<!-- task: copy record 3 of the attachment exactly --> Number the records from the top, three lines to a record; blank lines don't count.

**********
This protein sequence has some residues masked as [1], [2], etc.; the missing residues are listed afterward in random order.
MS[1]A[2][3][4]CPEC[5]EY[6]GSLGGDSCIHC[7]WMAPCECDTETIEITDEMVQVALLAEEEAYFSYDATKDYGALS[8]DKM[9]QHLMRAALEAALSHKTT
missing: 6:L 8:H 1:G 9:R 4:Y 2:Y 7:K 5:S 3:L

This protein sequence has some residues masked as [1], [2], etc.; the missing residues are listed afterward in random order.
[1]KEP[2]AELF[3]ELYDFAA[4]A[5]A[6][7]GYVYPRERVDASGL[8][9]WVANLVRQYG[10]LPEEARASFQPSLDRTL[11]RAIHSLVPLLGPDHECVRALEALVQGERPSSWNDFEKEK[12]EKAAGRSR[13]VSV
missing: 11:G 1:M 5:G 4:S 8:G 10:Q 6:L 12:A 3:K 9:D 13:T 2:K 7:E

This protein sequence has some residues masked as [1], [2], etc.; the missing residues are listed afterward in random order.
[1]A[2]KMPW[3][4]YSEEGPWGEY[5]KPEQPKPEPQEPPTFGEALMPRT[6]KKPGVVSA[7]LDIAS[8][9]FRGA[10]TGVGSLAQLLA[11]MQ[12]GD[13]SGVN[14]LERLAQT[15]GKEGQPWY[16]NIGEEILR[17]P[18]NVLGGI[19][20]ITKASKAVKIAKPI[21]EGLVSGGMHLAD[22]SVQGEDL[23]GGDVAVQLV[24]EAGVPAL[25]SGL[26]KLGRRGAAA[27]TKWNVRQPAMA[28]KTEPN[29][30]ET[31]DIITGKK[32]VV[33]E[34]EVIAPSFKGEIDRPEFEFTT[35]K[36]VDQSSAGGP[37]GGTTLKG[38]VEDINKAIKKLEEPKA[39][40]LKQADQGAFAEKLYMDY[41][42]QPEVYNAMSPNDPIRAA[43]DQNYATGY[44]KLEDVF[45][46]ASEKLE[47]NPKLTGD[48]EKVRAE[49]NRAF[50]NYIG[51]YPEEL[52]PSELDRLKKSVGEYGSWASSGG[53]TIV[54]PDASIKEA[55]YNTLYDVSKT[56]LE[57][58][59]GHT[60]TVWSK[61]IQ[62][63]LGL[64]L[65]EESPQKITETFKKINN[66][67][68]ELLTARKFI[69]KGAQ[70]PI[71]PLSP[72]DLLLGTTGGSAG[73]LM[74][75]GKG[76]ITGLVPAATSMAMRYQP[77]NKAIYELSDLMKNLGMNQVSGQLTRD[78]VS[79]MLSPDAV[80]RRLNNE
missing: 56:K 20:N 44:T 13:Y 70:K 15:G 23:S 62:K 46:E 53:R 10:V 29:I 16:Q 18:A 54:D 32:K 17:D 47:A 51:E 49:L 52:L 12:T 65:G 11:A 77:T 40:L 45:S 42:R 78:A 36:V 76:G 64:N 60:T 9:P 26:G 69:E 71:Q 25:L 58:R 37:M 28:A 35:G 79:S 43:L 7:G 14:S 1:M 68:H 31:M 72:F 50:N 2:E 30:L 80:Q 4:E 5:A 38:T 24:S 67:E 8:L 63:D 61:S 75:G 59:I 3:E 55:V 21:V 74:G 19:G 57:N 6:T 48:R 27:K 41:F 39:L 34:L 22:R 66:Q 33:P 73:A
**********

This protein sequence has some residues masked as [1], [2], etc.; the missing residues are listed afterward in random order.
[1]A[2]KMPW[3][4]YSEEGPWGEY[5]KPEQPKPEPQEPPTFGEALMPRT[6]KKPGVVSA[7]LDIAS[8][9]FRGA[10]TGVGSLAQLLA[11]MQ[12]GD[13]SGVN[14]LERLAQT[15]GKEGQPWY[16]NIGEEILR[17]P[18]NVLGGI[19][20]ITKASKAVKIAKPI[21]EGLVSGGMHLAD[22]SVQGEDL[23]GGDVAVQLV[24]EAGVPAL[25]SGL[26]KLGRRGAAA[27]TKWNVRQPAMA[28]KTEPN[29][30]ET[31]DIITGKK[32]VV[33]E[34]EVIAPSFKGEIDRPEFEFTT[35]K[36]VDQSSAGGP[37]GGTTLKG[38]VEDINKAIKKLEEPKA[39][40]LKQADQGAFAEKLYMDY[41][42]QPEVYNAMSPNDPIRAA[43]DQNYATGY[44]KLEDVF[45][46]ASEKLE[47]NPKLTGD[48]EKVRAE[49]NRAF[50]NYIG[51]YPEEL[52]PSELDRLKKSVGEYGSWASSGG[53]TIV[54]PDASIKEA[55]YNTLYDVSKT[56]LE[57][58][59]GHT[60]TVWSK[61]IQ[62][63]LGL[64]L[65]EESPQKITETFKKINN[66][67][68]ELLTARKFI[69]KGAQ[70]PI[71]PLSP[72]DLLLGTTGGSAG[73]LM[74][75]GKG[76]ITGLVPAATSMAMRYQP[77]NKAIYELSDLMKNLGMNQVSGQLTRD[78]VS[79]MLSPDAV[80]RRLNNE
missing: 56:K 20:N 44:T 13:Y 70:K 15:G 23:S 62:K 46:E 53:R 10:V 29:I 16:Q 18:A 54:D 32:K 17:D 47:A 51:E 49:L 52:L 12:T 65:G 11:A 77:T 40:L 45:S 42:R 78:A 36:V 76:G 64:N 60:T 9:P 26:G 69:E 71:Q 25:L 58:R 37:M 28:A 35:G 79:S 43:L 7:G 14:S 1:M 68:H 31:M 72:F 50:N 2:E 30:L 80:Q 4:E 5:A 38:T 24:S 67:E 8:L 63:D 61:S 75:G 59:I 3:E 55:V 21:V 74:G 19:G 57:N 6:T 48:R 27:K 41:F 39:L 34:L 22:R 66:Q 33:P 73:A